Networking is something that most people do not particularly enjoy, and for the job-seeking veteran, it may seem borderline horrific. The word often brings to mind images of crowded rooms, countless handshakes, and people racing to see who can collect the most business cards--not the most pleasant of scenarios.
So can you get away without networking?
In short, no.
Especially for the job seeker, many jobs are never posted online. They are instead listed internally within the company and require some sort of contact within the company to be discovered.
Networking does not have to be gruesome activity, however. It can be a small get-together, or even an event or class that you previously had signed up for. Anytime you are meeting and sharing information with new people, you are networking.
Creating a list of social contacts does not have to be difficult, though for veterans, it may involve stepping outside of some comfort zones.
To help alleviate some of that pre-networking anxiety, here are four tips for successful networking during the job search:
1. Forget Your Agenda
When looking for a new career, it can be easy to get obsessed with the job search. While networking can lead to fruitful connections, and even job interviews, it is important to not go into a social situation with the idea that you are there to land a job. Meeting with friends, and even socializing with strangers is very different from an interview setting, and as such, requires different behavioral etiquette.
As this helpguide.com article points out, the most important thing in establishing a connection during networking is to be an active listener. You want your new contact to feel appreciated, and to feel that you are genuinely interested in what they have to say. Try to focus your attention fully on the other person, avoid interrupting while they're speaking and taking care to show interest and engagement in the conversation.
You may walk out of a social engagement with no direct leads on jobs, but don't discount those conversations you had. You never know when a new opportunity will appear, and building new relationships certainly will help to facilitate those opportunities.
2. Quality over Quantity
Networking events often feel like a race to see who in the room can collect the most cards. However, having 50 business cards that belong to people that you barely spoke with is not going to prove particularly helpful in building your network. Focus instead on having meaningful and engaging conversation with just a handful of people at every social event.
An Inc article, titled Networking for Dummies, adds that,
" Getting a business card is only a first step. For a contact to become a true part of your network, you need to engage them. That means participating in some back and forth conversations after the event."
Be sure that if you make plans to follow up, that you do within two weeks of meeting the professional. You want your connection to still be fresh in their mind.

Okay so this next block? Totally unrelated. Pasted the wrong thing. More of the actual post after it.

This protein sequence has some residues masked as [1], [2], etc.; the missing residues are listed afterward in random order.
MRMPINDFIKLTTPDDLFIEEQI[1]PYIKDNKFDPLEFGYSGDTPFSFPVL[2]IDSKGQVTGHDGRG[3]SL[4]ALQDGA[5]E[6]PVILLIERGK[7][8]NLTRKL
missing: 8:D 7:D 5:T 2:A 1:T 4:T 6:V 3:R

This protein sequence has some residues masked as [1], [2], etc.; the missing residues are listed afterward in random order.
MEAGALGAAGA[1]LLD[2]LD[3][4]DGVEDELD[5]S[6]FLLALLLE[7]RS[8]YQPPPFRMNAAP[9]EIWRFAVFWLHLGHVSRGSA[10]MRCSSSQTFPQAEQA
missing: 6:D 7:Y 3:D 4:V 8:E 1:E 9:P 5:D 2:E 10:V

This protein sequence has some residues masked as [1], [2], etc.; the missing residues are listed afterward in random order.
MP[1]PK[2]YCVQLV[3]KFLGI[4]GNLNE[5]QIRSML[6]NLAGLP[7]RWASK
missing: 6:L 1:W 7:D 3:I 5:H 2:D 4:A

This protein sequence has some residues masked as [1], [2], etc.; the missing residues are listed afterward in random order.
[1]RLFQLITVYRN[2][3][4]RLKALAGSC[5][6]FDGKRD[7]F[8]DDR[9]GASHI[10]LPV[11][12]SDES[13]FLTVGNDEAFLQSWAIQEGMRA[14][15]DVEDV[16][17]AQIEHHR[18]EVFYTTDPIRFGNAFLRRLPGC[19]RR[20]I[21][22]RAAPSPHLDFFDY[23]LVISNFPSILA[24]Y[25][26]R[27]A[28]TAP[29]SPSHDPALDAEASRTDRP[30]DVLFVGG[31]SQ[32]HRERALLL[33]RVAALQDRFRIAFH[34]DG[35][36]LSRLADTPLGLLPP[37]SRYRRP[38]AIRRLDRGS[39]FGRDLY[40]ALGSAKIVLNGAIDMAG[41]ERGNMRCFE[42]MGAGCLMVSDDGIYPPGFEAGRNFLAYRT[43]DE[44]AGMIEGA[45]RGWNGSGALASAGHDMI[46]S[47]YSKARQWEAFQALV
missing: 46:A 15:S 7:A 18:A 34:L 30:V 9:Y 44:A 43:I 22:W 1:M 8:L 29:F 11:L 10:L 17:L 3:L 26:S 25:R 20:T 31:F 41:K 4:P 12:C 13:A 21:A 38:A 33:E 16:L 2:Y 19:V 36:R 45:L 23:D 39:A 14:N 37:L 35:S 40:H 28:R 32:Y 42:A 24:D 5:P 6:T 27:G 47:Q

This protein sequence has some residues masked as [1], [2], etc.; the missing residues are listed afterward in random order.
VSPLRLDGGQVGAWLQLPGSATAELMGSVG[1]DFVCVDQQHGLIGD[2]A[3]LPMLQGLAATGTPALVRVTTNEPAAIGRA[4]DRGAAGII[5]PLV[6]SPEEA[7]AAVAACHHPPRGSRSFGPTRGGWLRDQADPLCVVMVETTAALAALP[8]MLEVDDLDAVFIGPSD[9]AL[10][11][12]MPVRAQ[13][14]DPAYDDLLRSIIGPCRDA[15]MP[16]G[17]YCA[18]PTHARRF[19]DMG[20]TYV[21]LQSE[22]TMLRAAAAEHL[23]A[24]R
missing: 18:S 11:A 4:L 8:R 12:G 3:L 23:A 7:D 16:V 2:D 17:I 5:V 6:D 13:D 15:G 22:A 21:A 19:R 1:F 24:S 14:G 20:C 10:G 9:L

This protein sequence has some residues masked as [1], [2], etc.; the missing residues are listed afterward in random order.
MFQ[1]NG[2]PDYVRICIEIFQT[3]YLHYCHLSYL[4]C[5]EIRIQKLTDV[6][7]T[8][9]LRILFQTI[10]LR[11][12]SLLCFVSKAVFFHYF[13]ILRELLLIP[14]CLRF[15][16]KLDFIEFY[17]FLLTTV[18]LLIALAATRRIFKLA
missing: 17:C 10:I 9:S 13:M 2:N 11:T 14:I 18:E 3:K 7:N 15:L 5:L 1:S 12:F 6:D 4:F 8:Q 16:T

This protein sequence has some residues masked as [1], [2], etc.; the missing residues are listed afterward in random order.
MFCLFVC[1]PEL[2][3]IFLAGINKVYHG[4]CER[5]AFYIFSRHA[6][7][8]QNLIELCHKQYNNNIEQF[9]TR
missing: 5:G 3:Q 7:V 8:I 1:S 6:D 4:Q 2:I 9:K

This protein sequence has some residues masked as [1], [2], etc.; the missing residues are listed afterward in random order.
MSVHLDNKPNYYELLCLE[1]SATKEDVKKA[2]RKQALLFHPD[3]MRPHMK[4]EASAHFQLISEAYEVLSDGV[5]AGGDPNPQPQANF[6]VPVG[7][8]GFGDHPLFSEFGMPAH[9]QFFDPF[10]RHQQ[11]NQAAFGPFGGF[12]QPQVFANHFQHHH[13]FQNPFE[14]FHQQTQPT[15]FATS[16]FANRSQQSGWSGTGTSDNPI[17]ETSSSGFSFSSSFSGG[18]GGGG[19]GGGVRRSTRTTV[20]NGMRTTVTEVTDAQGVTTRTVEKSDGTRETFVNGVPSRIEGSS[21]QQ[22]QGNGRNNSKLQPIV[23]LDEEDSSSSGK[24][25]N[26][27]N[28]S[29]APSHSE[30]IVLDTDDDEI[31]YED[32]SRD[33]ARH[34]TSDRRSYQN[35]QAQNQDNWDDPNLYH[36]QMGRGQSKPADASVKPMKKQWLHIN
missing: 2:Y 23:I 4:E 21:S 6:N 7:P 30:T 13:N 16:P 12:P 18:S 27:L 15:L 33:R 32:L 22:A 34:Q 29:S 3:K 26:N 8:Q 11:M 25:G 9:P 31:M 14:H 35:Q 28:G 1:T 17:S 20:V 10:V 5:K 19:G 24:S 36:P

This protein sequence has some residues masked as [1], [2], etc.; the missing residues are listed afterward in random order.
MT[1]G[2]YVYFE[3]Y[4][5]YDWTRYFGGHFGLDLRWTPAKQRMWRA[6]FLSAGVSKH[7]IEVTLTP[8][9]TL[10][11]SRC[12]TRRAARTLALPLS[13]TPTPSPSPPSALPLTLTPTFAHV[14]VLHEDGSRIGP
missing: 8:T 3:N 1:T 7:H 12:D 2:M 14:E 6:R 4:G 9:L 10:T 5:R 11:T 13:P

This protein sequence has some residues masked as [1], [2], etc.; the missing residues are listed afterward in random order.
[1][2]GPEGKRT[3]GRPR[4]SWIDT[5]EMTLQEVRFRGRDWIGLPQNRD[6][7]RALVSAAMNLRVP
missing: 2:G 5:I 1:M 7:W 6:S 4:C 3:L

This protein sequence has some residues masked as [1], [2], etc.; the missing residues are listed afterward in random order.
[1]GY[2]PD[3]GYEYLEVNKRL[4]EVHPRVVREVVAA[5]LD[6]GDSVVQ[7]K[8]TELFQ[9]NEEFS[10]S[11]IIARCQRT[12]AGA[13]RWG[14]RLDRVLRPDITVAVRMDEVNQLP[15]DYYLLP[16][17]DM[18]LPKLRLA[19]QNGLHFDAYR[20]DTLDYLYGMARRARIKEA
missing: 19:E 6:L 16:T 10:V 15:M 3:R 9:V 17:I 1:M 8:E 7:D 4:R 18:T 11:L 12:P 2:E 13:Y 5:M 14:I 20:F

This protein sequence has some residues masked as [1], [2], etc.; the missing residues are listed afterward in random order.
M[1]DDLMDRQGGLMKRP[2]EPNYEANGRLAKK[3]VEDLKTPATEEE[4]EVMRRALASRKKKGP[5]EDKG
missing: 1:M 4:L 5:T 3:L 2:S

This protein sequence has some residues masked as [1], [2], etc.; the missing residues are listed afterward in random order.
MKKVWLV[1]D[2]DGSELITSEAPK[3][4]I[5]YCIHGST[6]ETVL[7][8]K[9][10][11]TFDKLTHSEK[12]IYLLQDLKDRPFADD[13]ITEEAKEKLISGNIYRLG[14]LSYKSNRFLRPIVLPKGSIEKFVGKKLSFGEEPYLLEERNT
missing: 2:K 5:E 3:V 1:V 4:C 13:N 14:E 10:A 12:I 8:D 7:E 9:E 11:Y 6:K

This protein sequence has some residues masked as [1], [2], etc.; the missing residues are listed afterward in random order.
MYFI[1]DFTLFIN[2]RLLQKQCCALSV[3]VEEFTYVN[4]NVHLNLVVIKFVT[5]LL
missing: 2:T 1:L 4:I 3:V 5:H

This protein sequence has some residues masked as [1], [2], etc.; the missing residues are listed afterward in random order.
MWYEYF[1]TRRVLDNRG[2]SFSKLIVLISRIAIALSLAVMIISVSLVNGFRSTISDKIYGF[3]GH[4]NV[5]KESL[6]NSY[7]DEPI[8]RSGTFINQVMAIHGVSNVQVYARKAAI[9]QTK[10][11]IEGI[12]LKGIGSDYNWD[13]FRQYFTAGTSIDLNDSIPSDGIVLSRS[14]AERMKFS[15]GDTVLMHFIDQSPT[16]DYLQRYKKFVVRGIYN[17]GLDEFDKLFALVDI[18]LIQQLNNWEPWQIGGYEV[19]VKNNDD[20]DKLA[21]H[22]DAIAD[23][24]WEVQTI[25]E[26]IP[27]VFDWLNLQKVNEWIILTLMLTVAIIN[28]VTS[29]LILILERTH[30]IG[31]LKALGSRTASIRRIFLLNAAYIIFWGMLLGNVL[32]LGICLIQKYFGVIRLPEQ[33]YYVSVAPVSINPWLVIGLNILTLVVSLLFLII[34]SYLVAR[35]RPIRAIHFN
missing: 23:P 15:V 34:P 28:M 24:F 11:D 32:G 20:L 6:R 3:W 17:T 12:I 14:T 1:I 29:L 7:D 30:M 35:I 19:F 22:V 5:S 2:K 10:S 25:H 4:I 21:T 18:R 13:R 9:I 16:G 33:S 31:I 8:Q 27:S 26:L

If you consider yourself to be an introvert and find social events intimidating, try volunteering at one instead. This will give you a task to do, so that you don't feel as if you're wandering around aimlessly, and feel less awkward attending alone. Volunteering is usually free and offers almost the exact same opportunities for networking. You may find it easier to connect with other volunteers, since you're all doing a similar task, and some of the volunteers may be working in a field or company that you're interested in.
As touched upon in point 2, it is important to do more than collect business cards. Once you've received someone's card and connected with them on LinkedIn, your work is only beginning. Try to shoot them a quick email a day or two after the event, thanking them for the conversation and for speaking with you. Keep the message short but appreciative, and try to end with an invitation to coffee or lunch at a later or date, or setting up a phone call to carry on your conversation.
It is important not to ask for a referral at a company immediately. You want to foster a relationship and truly develop a connection with the professional. When you feel comfortable enough to ask for a favor, helpguide stresses that you should ask for advice, not a job. If your contact trusts you, they may share an open job opportunity, but never put someone in an awkward position where they may have to turn you down.
There are many more valuable pieces of advice to successful networking during the job search, but the four tips listed above will help to guide you through your next networking opportunity. Remember to always keep an open mind and focus on making connections with a wide range of people, not just those who you think can immediately help you.